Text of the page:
“This has made a huge difference in our business,” says Marilee Bergstrom. “It really infuses an entrepreneurial spirit in our organization.”
The success of the ownership program has resulted in sustained employee loyalty, with nearly 30 percent of the BT Construction workforce having more than 10 years with the company. The Bergstroms operate their company as a team with all decisions affecting BT Construction being discussed by the ownership group — from equipment purchases to projects.
The Bergstroms treat their company as their family and are proud to offer ownership stock to their trusted employees who have earned the opportunity to share in the success of BT Construction. Three of the four original owners are still with the company. “This is a great opportunity for them to be owners,” Buck Bergstrom says. “We are very much a family-oriented company.”
Buck and Marilee Bergstrom are proud of how the company has continued to excel after they took charge and are pleased that his father is able to see the success. At 79, Bob Bergstrom still owns stock in the company and can be seen checking out jobsites with his son. “He is very proud of what we have done,” Buck Bergstrom says. “It’s a legacy for him and what he started and stood for. I am extremely proud of him, that he was able to take a step back, which was really difficult for him, and let Mari[lee] and me take the reins.”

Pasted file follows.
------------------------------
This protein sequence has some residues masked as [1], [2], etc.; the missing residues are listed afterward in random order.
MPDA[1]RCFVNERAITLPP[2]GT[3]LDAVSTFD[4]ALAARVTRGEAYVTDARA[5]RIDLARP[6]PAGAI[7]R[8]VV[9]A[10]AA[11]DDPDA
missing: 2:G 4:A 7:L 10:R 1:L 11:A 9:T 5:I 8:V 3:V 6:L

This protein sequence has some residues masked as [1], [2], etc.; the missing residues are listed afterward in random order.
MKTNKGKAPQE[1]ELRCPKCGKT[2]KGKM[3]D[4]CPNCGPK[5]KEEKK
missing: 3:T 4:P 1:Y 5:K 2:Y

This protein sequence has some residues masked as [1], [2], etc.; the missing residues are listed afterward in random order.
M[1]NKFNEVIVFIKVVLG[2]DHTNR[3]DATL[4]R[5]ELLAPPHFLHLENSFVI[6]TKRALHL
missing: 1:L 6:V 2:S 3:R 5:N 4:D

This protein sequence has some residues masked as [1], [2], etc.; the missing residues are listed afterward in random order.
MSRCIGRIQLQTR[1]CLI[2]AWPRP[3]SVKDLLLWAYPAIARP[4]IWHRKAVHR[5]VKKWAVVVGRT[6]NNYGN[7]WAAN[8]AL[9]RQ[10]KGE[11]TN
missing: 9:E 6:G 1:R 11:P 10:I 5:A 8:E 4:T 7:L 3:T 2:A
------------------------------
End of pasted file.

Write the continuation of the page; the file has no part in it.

The short-term and long-term future for BT Construction is mapped out, with strategic and smart growth planned. The company is in a good place. Company owners want to continue to lead as experts in the field and set the bar for project innovation and success. Today, BT Construction actively participates in several industry organizations that promote and educate about the trenchless market, such as ASCE and its work to update microtunneling guidelines/specifications.
“We want to continue to grow but have it be strategic and intelligent growth,” says Daniell. “The trenchless industry will continue to grow and we look forward to challenging ourselves and doing larger and more challenging projects.”
Sharon M. Bueno is managing editor of Trenchless Technology.